Increased longevity without a plan | Eastern North Carolina Now

Tom Campbell
    As we prepare to turn the page on another year, we are reminded we are a year older. One of the largest issues we will face in 2024 and beyond is an aging population. Our state demographer says that by 2028 one in five North Carolinians will be 65 or over. By 2031 there will be more adults 65 and older than children 17 or younger. North Carolina, like most states, is unprepared to deal with these numbers or their needs.

    Baby Boomers, who have impacted every decade since their birth, are the group entering the over-65 demographic. Most never thought they would get old. Data suggests they fear dying broke. Even with a 401(k), IRA, some type of pension or Social Security they worry about how they can afford to live into their 80s or 90s. And rightly so.

    A century or so ago it was common to find multi-generations living in the same house, but those days are long gone. Children moved away from their homeplace to different cities. Even those who stayed nearby consist of two-income adults, so they cannot or will not be able to house and care for parents, especially since they are living longer than previous generations.

    The options for care falls into four categories or levels of care: in-home care, adult daycare, assisted living and nursing homes. Let's examine them.

    Most people hate having to leave the familiar surroundings of their own home. Depending on medical and mental conditions, they choose to remain. Care is most often provided by spouse/partners, family and daughters. Adult daycare is a respite often sought to give the caregiver some relief and is the least expensive. According to a study by Genworth Insurance and their subsidiary CareScout, the average cost of adult daycare (5 days a week) is $14,000 a year in North Carolina.


    The next level is often hiring a home health aide, someone with training, who might live in the home or be there a prescribed number of hours per day. This typically costs $53,000 per year according to Genworth.

    If the older person requires even greater care, an assisted living facility, which provides housing and minimum assistance with things like dressing, bathing, eating and medications might be necessary. Costs average $48,000 per year or more, depending on amenities provided by the facility and assistance necessary. Currently there are 580 assisted facilities in our state with 37,150 beds. More are being built but we are told the supply isn't meeting demand.

    Nursing homes are the highest level and most expensive option for care. Genworth says that in North Carolina the average cost is $99,000. In our state there are staff-to-resident ratios required and workers must have 80 hours of training if they provide direct care to patients. In memory units they must receive an initial 6 hours and another 20 hours in the next six months. Surveys show most families were satisfied with the quality of care, but about half were not satisfied with the costs, reporting unexpected charges.

    There are three big issues facing eldercare: The need for recreational and other services, caregivers and financial demands. We won't deal with the recreational and other services here, but a growing population will demand more of them. There is a shortage of caregivers, perhaps because the median salary for healthcare support occupations in our state is below the median for all occupations of $46,310. Look for caregiver pay to increase as demand rises.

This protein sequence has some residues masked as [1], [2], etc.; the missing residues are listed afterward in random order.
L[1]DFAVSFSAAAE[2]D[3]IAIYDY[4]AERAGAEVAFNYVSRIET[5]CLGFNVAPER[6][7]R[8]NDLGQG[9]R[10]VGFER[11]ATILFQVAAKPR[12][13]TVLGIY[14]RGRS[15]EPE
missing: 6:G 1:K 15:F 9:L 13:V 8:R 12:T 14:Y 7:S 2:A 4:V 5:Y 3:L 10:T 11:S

National studies indicate only 3 to 4 percent of Americans over 50 have purchased long term healthcare insurance. The long-term health insurance industry severely underestimated how many policyholders would use their coverage, how long they would live and how much their care would cost. As a result, policy premiums are rising dramatically each year for those who have policies. Affordability is a big concern.


    Federal estimates are that 70 percent of us will require critical services before we die. A New York Times/KFF study shows about 1 in 5 need long-term care for more than 5 years...1 in 10 a decade or longer.

    Medicare won't pay for day-to-day help for those who can't take care of themselves. Medicaid will pay for some services, but not until the person has depleted savings, income, and assets.

    How will our aging population meet the financial needs they face? The Federal Reserve Survey of Consumer Finances data indicated the median net worth of US households is $192,000, most of that is in their home equity. For those 65-74 the median is $409,000, yet those 75 and older have only $335,000. Even factoring in Social Security benefits you can easily see the worry over living 10, 15 or 20 years over age 65.


    We have increased longevity without a plan to pay for it. We need some earnest, compassionate and realistic conversations about our aging population.

Tom Campbell is a Hall of Fame North Carolina Broadcaster and columnist who has covered North Carolina public policy issues since 1965. He recently retired from writing, producing and moderating the statewide half-hour TV program NC SPIN that aired 22 years. Contact him at
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